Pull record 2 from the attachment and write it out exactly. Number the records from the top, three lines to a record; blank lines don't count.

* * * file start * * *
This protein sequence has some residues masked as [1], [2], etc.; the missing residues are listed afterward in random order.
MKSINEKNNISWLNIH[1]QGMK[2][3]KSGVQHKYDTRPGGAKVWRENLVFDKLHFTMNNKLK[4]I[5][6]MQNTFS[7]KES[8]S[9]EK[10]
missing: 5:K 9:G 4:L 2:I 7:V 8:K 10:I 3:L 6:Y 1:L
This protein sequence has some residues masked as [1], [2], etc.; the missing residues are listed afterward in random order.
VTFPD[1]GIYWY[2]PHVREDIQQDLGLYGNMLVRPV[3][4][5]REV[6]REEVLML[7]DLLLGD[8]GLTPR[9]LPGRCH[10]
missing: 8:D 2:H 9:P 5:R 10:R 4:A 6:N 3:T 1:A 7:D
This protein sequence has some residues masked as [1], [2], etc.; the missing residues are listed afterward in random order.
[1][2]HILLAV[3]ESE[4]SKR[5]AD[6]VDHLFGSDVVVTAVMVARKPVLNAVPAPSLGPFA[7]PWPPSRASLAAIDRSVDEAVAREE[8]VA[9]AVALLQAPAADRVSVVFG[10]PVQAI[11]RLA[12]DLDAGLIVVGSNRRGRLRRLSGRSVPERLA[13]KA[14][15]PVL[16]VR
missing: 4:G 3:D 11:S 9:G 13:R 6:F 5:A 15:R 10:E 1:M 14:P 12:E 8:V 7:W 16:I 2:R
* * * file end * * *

This protein sequence has some residues masked as [1], [2], etc.; the missing residues are listed afterward in random order.
VTFPD[1]GIYWY[2]PHVREDIQQDLGLYGNMLVRPV[3][4][5]REV[6]REEVLML[7]DLLLGD[8]GLTPR[9]LPGRCH[10]
missing: 8:D 2:H 9:P 5:R 10:R 4:A 6:N 3:T 1:A 7:D